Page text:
I asked the owners of each restaurant whether they were worried about the competition. All three delivered remarkably similar responses. "It's like the 7-Eleven effect," said Orlando Arriaga, owner of Taco Shack. Tacodeli's Espi­nosa called it the "food court effect." That is, the more choices you have in close proximity, the more business you generate. As if scripted, all three owners stated they believe that competition makes them better.

Orlando Arriaga did admit that he thinks Tacodeli and Torchy's have impacted his business somewhat. But he was quick to add that he's holding his own, and he believes his product is different from others available. His customers agree. "Sometimes I bring tacos to work," said Tracy, a school teacher at Doss Elementary, "and Taco Shack's are everyone's favorite." I asked her what she liked about them. "The bacon is really crisp. ... I don't know, these just have the taste I love."

Michael Rypka, owner of Torchy's Tacos
Michael Rypka, owner of Torchy's Tacos
Photo by John Anderson

Espinosa and Rypka also feel strongly that they have their own niche within the market. While Taco Shack's tacos are classic Tex-Mex, originating from the foods that Orlando and Yoli Arriaga (both of whom are Mexican-American) grew up on, Tacodeli's are more influenced by Mexico's Interior cuisine. "When people walk in the door, it is up to us to please our customers, and if we are doing the right thing, then they'll come back, even if they go to Torchy's one day and Taco Shack another," says Espinosa. Case in point: Chris, a tech consultant, eats at Tacodeli about once a week. His favorite taco is the Heather, a tortilla filled with grilled queso fresco, refried black beans, guacamole, lettuce, and tomato. When I asked him whether he ever ate at Taco Shack or Torchy's, he admitted that he does like Taco Shack but for breakfast only.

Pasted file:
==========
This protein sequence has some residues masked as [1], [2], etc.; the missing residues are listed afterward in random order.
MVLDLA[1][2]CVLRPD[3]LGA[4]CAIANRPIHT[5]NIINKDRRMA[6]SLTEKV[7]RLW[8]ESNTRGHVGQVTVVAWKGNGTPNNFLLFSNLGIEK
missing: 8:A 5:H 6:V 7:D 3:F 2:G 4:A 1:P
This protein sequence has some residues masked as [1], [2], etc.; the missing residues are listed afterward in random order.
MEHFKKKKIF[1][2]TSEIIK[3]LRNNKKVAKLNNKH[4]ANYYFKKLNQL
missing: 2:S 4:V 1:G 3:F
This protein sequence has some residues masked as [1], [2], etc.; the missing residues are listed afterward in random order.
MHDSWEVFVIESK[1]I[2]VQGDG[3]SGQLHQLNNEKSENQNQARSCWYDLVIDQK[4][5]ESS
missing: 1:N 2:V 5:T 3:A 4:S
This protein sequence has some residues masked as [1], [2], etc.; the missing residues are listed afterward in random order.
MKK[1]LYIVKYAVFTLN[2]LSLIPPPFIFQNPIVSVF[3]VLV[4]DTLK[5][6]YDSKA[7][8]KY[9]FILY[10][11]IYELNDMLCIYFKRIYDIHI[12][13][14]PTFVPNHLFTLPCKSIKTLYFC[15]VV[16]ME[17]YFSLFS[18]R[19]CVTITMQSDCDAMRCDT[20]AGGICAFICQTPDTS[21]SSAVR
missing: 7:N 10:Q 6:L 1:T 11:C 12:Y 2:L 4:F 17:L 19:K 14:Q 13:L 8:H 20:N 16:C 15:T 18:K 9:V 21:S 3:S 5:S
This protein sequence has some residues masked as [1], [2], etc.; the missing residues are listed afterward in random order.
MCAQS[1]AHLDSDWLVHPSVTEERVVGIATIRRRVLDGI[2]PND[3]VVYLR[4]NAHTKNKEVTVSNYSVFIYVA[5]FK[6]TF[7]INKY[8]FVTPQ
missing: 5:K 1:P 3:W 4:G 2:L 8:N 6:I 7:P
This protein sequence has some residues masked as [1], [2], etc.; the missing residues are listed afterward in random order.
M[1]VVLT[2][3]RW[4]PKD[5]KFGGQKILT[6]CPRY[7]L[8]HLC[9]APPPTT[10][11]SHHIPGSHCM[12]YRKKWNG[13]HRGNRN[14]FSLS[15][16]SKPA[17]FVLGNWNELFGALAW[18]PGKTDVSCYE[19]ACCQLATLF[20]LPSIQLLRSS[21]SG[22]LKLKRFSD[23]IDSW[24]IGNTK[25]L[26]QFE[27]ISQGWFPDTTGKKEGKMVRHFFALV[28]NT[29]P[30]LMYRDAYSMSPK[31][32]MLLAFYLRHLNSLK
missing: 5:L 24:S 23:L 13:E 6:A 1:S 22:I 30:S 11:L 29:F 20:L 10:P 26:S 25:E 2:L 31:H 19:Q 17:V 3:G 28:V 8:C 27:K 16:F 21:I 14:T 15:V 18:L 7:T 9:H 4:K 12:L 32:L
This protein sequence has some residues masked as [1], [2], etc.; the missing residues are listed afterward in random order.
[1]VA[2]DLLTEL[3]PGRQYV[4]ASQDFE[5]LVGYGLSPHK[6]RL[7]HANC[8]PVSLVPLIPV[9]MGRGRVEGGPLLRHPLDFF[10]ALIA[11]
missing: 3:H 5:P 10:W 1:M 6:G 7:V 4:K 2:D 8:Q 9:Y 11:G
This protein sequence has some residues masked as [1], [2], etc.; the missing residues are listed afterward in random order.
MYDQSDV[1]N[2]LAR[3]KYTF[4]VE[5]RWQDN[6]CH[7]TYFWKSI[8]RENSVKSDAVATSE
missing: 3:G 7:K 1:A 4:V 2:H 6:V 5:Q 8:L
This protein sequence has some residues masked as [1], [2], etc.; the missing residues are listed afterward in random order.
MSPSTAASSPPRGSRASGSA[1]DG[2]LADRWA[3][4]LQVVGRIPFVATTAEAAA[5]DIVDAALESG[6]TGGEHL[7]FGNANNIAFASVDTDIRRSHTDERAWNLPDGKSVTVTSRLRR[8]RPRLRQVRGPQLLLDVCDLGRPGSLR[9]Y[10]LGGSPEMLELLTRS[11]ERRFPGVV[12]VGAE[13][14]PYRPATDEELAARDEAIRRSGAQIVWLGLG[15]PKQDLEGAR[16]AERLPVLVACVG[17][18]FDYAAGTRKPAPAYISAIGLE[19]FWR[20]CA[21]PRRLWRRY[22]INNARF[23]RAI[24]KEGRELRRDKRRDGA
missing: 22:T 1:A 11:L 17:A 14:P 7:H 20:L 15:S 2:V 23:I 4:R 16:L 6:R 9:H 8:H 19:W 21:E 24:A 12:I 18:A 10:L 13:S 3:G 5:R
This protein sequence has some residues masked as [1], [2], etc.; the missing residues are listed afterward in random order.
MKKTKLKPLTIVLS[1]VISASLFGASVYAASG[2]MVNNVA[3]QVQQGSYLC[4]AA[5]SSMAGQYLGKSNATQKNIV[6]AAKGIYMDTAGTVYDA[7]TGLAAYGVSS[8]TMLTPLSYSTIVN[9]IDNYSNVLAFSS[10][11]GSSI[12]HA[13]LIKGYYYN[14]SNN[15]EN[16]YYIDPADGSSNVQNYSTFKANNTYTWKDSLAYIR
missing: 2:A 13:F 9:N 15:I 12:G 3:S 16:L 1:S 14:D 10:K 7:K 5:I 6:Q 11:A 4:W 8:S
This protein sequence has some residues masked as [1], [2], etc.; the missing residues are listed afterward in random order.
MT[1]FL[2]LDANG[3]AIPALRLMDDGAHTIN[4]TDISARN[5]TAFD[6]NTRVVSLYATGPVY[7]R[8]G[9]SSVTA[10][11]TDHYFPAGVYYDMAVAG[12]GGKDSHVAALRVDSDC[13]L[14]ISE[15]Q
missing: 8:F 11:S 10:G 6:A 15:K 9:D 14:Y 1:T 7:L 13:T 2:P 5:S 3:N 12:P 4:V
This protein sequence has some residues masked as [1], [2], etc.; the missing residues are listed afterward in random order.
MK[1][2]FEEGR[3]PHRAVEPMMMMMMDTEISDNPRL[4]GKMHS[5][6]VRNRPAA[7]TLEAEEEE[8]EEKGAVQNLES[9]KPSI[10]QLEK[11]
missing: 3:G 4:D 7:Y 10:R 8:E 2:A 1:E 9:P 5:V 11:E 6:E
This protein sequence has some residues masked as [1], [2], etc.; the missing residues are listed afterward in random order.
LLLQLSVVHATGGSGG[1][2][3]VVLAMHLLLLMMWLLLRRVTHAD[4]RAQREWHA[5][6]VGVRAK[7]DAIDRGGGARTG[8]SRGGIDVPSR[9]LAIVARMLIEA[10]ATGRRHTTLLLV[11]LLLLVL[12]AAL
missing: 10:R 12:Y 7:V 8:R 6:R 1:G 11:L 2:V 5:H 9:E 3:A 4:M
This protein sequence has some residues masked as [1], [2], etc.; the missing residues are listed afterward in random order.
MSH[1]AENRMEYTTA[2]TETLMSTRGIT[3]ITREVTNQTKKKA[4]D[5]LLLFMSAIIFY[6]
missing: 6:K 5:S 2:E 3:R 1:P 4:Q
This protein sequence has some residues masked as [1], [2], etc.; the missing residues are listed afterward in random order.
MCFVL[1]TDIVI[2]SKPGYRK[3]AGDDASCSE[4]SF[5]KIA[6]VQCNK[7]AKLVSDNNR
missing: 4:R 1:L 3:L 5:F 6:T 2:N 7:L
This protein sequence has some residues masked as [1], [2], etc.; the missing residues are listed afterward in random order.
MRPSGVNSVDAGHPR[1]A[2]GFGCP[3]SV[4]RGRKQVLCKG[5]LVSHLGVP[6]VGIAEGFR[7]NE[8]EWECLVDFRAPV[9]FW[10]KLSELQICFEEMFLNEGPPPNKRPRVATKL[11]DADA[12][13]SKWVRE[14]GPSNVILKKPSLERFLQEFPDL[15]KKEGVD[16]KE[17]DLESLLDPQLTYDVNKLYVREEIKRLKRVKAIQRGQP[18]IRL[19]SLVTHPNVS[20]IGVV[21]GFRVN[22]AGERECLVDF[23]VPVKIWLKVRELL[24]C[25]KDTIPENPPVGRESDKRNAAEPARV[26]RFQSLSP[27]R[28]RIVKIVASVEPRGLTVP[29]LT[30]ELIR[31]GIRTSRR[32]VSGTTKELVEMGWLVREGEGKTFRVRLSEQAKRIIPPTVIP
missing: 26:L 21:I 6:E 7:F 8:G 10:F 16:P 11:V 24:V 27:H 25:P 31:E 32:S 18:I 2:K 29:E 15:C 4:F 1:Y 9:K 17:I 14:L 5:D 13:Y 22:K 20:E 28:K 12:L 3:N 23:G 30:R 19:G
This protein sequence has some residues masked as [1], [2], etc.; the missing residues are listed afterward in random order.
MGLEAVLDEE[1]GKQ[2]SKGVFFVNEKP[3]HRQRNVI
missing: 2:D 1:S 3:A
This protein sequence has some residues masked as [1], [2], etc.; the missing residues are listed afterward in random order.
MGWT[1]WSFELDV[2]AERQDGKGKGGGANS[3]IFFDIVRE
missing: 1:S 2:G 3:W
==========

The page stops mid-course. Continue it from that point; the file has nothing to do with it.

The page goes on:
Torchy's also has no shortage of adherents. As Rypka explains, "I think we have a great product, and we take care of our customers." Wyn, a native Texan who recently landed in Austin after living in New York City, considers himself a taco aficionado, and Torchy's is his favorite taco haunt. Great tacos were among the things he missed most about Texas when he was in New York. He loves tacos for their portability and versatility, and he likes Torchy's for its baroque flavor pairings. But he also likes to eat at Tacodeli.

"So far, the market is supporting all three concepts," says Espinosa. Orlando Arriaga agrees. He is excited by the recent interest people have taken in tacos and sees it as a validation for what he and his wife, Yoli, have been doing for 15 years: "We are making the world a better place one taco at a time."


Taco Shack

www.tacoshack.com

4412 Medical Parkway, 300-2112

3901-C Spicewood Springs Rd., 418-8900

8201 Crosspark Ste. B1, 928-3534

4002 N. Lamar, 467-8533

2825 Guadalupe, 320-8889

12439 Metric, 873-7977

402 Brazos, 473-0101

201 University Oaks Blvd., Round Rock, 512/310-7110


Tacodeli

www.tacodeli.com

1500 Spygass, 732-0303

12001 Burnet Rd., 339-1700

4200 N. Lamar, 419-1900


Torchy's Tacos

www.torchystacos.com

South Austin Trailer Park & Eatery: 1311 S. First, 366-0537

2809 S. First, 444-0300

2801 Guadalupe, 494-8226

4301 William Cannon, 514-0767

4211 Spicewood Springs Rd., 291-7277

North Dallas: 5921 Forest Ln., 972/720-9200